The new millennium has witnessed a significant change and attitudinal shift in both women's and society's thoughts about women's equality and emancipation. Many from a younger generation feel that 'all the battles have been won for women' while many feminists from the 1970's know only too well the longevity and ingrained complexity of patriarchy. With more women in the boardroom, greater equality in legislative rights, and an increased critical mass of women's visibility as impressive role models in every aspect of life, one could think that women have gained true equality. The unfortunate fact is that women are still not paid equally to that of their male counterparts, women still are not present in equal numbers in business or politics, and globally women's education, health and the violence against them is worse than that of men.
However, great improvements have been made. We do have female astronauts and prime ministers, school girls are welcomed into university, women can work and have a family, women have real choices. And so the tone and nature of IWD has, for the past few years, moved from being a reminder about the negatives to a celebration of the positives.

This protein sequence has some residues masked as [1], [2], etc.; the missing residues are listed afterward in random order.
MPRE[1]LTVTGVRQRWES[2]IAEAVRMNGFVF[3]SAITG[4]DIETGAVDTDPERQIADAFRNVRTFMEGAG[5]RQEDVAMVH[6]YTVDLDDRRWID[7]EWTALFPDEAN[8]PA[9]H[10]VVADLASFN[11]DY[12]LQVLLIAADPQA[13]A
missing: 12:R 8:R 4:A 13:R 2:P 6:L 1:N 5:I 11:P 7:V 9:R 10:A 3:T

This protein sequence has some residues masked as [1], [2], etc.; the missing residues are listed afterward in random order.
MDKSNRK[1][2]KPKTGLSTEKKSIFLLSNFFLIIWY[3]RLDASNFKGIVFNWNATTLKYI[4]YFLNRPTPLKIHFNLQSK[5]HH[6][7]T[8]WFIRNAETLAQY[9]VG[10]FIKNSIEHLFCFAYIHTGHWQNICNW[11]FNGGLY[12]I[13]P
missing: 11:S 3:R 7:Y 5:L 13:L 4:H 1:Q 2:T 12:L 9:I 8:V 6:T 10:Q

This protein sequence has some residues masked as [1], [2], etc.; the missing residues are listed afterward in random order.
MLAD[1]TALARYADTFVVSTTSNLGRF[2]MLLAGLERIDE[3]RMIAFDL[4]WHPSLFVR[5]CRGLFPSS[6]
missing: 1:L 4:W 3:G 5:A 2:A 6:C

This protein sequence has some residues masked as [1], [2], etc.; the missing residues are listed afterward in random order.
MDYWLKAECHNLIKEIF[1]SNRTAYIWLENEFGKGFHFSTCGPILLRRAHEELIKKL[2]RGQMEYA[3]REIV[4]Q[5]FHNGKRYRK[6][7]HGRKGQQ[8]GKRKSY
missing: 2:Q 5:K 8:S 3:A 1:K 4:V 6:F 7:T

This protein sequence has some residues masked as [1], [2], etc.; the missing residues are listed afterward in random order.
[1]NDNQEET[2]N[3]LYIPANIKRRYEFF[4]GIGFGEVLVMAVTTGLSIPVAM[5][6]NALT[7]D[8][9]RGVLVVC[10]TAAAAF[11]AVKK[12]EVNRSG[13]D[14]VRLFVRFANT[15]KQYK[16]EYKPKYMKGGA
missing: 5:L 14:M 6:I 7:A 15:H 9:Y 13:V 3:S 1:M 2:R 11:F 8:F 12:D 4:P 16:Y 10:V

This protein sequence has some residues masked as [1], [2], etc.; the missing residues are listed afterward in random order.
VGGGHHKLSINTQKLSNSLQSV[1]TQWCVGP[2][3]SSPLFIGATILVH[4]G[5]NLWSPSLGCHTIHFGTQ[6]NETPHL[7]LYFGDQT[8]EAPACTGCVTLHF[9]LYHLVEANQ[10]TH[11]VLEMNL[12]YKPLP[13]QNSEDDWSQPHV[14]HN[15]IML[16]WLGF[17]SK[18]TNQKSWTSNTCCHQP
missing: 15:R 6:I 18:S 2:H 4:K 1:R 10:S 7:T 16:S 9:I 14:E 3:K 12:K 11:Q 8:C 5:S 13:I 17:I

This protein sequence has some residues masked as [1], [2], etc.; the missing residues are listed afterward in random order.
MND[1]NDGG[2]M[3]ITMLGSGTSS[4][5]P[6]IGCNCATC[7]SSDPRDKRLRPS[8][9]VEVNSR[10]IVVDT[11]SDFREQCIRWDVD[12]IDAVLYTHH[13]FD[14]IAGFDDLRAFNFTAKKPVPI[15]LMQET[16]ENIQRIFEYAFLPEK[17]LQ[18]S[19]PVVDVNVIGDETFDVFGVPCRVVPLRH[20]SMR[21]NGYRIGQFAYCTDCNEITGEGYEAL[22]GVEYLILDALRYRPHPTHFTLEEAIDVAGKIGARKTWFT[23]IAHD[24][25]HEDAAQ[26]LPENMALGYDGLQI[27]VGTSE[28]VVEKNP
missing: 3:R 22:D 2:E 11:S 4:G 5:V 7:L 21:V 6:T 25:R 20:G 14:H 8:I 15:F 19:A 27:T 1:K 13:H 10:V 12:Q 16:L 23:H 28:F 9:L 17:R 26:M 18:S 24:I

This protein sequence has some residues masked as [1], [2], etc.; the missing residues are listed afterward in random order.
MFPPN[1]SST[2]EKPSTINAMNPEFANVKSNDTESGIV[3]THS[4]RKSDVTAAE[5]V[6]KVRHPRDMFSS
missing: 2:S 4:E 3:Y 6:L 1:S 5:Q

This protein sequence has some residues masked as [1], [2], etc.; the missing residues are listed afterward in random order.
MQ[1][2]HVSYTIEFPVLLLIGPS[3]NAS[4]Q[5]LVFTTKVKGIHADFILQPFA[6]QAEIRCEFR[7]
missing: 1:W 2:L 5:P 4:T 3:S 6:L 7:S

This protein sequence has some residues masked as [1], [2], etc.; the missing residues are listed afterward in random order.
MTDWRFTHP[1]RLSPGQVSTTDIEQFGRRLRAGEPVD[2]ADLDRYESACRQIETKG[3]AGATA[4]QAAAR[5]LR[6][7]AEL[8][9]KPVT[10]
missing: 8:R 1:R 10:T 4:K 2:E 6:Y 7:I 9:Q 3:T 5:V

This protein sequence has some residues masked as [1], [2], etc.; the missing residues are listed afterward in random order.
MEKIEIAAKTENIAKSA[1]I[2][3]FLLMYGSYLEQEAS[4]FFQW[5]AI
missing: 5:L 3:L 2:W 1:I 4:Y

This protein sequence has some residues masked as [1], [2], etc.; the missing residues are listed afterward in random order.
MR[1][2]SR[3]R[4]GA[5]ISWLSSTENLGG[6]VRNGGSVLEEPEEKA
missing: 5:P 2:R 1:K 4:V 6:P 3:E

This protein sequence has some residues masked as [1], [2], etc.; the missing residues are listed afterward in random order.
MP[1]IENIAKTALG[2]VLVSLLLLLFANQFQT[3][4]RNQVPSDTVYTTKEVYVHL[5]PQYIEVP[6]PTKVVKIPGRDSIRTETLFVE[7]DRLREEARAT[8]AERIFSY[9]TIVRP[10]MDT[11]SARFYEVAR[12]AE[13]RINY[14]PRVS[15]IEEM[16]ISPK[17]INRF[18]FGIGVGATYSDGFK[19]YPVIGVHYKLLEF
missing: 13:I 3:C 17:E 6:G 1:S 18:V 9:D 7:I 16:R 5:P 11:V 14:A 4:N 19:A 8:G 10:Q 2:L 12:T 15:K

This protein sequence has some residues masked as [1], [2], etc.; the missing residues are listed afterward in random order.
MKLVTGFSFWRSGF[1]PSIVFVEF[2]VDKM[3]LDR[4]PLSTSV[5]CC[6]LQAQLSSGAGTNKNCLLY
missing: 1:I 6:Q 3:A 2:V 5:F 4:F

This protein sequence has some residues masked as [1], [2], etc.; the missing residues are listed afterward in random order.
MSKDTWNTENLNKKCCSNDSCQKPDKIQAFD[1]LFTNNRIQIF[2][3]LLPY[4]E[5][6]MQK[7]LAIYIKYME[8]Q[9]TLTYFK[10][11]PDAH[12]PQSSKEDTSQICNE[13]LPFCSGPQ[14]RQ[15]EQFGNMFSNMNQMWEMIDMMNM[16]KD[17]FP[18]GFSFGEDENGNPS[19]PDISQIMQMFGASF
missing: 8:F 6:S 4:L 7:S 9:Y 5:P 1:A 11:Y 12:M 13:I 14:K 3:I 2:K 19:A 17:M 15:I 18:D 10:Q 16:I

Annually on 8 March, thousands of events are held throughout the world to inspire women and celebrate achievements. A global web of rich and diverse local activity connects women from all around the world ranging from political rallies, business conferences, government activities and networking events through to local women's craft markets, theatrical performances, fashion parades and more.
Many global corporations have also started to more actively support IWD by running their own internal events and through supporting external ones. For example, on 8 March search engine and media giant Google some years even changes its logo on its global search pages. Year on year IWD is certainly increasing in status. The United States even designates the whole month of March as 'Women's History Month'. So make a difference, think globally and act locally!! Make everyday International Women's Day. Do your bit to ensure that the future for girls is bright, equal, safe and rewarding. Courtesy of International Women’s Day website
Born on Monday, Fair in face; Born on Tuesday, Full of God's grace; Born on Wednesday, Sour and sad; Born on Thursday, Merry and glad; Born on Friday, Worthily given; Born on Saturday, Work hard for your living; Born on Sunday, You will never know want.
...And in the end, it's not the years in your life that count. It's the life in your years.
We cannot really love anybody with whom we never laugh. I truly agree. I also agree that we laugh so much together!!! Happy Birthday Querido! Parabens!!! Kullan wa inta be kheir!!! note: since there is no card (oooops shame on me!!!) am posting one of your paintings. Fair enough??